In 1977 and 1978, Vladislav Bukreev, a physicist of unspecified qualifications, conducted a study of a London house that was supposedly inhabited by a poltergeist (a breed of ghost with the ability to exert force on the physical world). According to the live people who dwelt in the house, a number of alarming events would often take place within its walls without any physical impetus: windows would shatter, showers of stones and bricks would fall, objects would fly through the air, doors would bang open and shut, the walls would sweat various fluids, mysterious claw marks would appear on the family members, and the teenage daughters would be carried in midair by some invisible force. Naturally, the poor occupants were terrified, but they toughed it out for nearly a year before fleeing the house, apparently unable to take a hint.

Whether or not you believe in poltergeists (or in the handful of independently-created web pages that cite this story), you’re probably as likely to actually encounter one as you are to discover a lobster living in your pancreas. The Bukreev account is certainly disturbing, but far more families face far more threats of far more significant harms on a daily basis in houses and buildings where no poltergeist resides. These imminent threats often take the form of things that do not normally elicit fear—peeling carpet, wading pools, kitchen stoves, etc. Each year, 8 million emergency room visits are made because of slips, trips, or falls (the leading causes of injury in the home). Some are made because of burn injuries from boiling water or electrical fires; some are electrocuted by faulty electronic devices or outlets; others are bit by aggressive or frightened animals; and, in the case of small children, mainly, still more are poisoned. Forget malevolent supernatural forces. Natural forces beat them out long ago.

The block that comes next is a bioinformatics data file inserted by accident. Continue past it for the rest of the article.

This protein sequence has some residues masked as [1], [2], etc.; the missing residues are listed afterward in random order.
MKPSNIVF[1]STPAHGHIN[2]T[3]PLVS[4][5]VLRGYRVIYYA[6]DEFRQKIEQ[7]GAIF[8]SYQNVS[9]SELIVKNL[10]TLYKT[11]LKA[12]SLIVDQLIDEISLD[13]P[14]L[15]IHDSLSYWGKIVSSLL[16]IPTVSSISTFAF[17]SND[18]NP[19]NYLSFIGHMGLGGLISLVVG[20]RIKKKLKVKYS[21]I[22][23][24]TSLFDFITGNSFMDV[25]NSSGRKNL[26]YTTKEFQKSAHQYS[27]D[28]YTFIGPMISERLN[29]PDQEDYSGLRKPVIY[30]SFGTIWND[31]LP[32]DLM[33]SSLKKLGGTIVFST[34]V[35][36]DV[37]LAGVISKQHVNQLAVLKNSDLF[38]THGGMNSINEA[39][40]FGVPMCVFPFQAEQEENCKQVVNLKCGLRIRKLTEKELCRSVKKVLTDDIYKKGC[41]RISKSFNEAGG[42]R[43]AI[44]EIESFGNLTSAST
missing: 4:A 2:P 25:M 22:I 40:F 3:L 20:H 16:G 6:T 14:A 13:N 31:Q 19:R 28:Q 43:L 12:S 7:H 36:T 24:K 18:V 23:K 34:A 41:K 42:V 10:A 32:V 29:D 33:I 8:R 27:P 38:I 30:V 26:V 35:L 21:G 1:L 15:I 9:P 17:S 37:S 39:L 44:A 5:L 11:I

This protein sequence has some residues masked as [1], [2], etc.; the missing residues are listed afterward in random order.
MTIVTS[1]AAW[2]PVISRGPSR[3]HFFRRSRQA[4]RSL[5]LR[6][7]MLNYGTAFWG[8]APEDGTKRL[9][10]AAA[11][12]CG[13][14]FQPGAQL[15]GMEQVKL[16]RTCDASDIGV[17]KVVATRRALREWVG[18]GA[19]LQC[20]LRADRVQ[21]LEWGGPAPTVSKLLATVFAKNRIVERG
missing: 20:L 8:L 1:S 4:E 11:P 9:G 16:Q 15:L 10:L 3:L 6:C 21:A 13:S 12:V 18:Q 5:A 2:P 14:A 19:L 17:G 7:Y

While many injuries are, of course, caused by clumsiness or distraction, a good number of serious injuries are sustained while the victim is at work, visiting a neighbor, or patronizing a public business. Those places that market goods and services, manage employees, or otherwise open themselves to public access are obliged to make sure that those places are safe for whoever steps onto the premises. When injuries occur that might have been checked by reasonable caution, the owner or proprietor of the place in question is liable to render damages to the victim. Sometimes a reasonable settlement is offered…but not always.

In cases where the responsible party does not cooperate with the injured party, a Utah personal injury attorney may be the answer to the problems of the latter. Personal injury attorneys may not, unfortunately, be any good when the only wrongdoer is a poltergeist; but when the culpable individual is a corporeal being, they tend to acquire 2-3 times more in compensation than do those who act alone when they’ve been hurt. When they stem from an act of negligence, accidental injuries don’t have to haunt you.

If you have been injured and believe blame can be justifiably assigned, don’t wait for the situation to get worse—call the personal injury attorneys Christensen & Hymas for a free consultation at 801-506-0800.